Microsoft and Yahoo: The morning after
Microsoft and Yahoo have finally come to an understanding, putting to rest what seemed like an endless back-and-forth (As Barry Diller said yesterday, “We’re not going to have to talk about whether or not it’s going to happen anymore).
In case you were at the beach, on the golf course, riding your bike, or hiding out in a cave yesterday, here are the very basics: It’s a 10-year Web search deal; doesn’t include display; Microsoft will the guarantee revenue per search for the first 18 months; Yahoo expects deal to boost income by $500 million and save about $200 million in capex; Microsoft will pay traffic acquisition at an initial rate of 88 percent; Yahoo will act as the global sales force for both companies’ premium search advertisers; etc. etc.
Just about everyone has weighed in on the deal, and more analysis is certain to come in the days ahead. In the meantime, here’s what we see as a few key questions about the deal.
Will it get regulatory approval? Tough call. It certainly will get a close look, given the high-profile names of the companies involved. And, remember, it leaves really only two major search engines rather than three. On the other hand, is the market really competitive at the moment? And won’t Google just keep extending its lead — and hurting competition — if Yahoo and Microsoft don’t get together? “Without this deal, I think it would be really unlikely that you’d have a market with three robust search providers in 10 years,” said Beau Buffier, an attorney with Shearman & Sterling LLP. (More here from Reuters)
What do advertisers and media buyers think? Most appear, at first blush, to be happy with the deal. Having one dominant search player — Google — makes it tough for the advertising community. So they seem to welcome the idea of some competition. Plus, it simplifies life for media agencies. “”This is extremely encouraging and introduces more balance into the search and display markets,” said Sir Martin Sorrell, chief executive of British advertising group WPP. “It is good for our clients and our agencies and for regulators.” (More here from Reuters)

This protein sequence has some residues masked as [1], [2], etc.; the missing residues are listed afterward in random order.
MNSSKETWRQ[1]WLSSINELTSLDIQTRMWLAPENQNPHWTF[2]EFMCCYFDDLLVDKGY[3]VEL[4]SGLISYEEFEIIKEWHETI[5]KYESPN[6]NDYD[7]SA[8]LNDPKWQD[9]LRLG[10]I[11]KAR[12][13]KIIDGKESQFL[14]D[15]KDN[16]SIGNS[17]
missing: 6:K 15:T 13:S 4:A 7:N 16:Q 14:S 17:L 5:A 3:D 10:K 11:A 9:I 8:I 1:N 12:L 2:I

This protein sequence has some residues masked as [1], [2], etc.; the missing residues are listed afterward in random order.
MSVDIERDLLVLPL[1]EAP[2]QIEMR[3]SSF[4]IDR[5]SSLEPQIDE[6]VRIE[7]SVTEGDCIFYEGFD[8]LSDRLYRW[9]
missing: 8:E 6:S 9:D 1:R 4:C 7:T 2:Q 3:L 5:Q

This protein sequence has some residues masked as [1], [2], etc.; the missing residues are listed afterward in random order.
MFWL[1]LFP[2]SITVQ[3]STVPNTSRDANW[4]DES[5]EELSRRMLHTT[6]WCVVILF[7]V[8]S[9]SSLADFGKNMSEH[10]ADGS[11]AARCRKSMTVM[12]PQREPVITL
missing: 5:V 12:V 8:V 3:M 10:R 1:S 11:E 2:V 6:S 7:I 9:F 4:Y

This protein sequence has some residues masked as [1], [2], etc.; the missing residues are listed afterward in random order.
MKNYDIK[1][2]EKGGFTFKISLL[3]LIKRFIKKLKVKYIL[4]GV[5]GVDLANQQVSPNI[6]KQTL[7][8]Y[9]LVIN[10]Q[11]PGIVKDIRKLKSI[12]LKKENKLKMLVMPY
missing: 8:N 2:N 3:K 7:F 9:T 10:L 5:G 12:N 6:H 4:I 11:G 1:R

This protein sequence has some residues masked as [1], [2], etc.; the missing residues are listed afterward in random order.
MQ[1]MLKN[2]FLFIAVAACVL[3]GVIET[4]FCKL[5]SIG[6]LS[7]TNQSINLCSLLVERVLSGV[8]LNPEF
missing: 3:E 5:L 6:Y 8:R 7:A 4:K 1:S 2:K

Can Yahoo and Microsoft put their differences aside? This is always a major hurdle in joint-ventures, partnerships and mergers. It could be especially difficult in this case, given the fiercely competitive nature of both companies. What’s more, in the case nobody is fully in control, unlike a takeover, where, it may be ugly, but one company can impose its will on another. “It ties them together but in a complicated way with no long-term certainty and limited control,” said Ryan Jacob, chief investment officer of Jacob Asset Management, which owns Yahoo shares. (More here from Reuters)
Who came out on top? This will be the big one — at least in dinner party circles. The early opinion seems to be Mcrosoft (particularly if you want to use stock market performance as a gauge). True, Yahoo is getting a big 88 percent of revenues from sending queries to Microsoft, it will cut spending, and increase operating income. But what about the company itself? Is banking on display advertising really a smart move? Are they locked into a strategic no-man’s land for the next 10 years? As BreakingViews put it, “This turns Yahoo into a company oddly reminiscent of the Internet also-ran AOL.” Reuters columnist Eric Auchard offered a similar comparison, writing “For Yahoo shareholders, it’s value destruction not seen since the misguided merger of America Online and Time Warner at the peak of the dot-com era.” (More here from Reuters)
Keep an eye on:
- Believe it or not, there is other news in the media world. For instance, Cablevision has approved the spinoff of its Madison Squarter Garden unit (Reuters).
- Sony had a tough quarter, reporting a big loss. Again. But the company says better times may be in sight. (Reuters)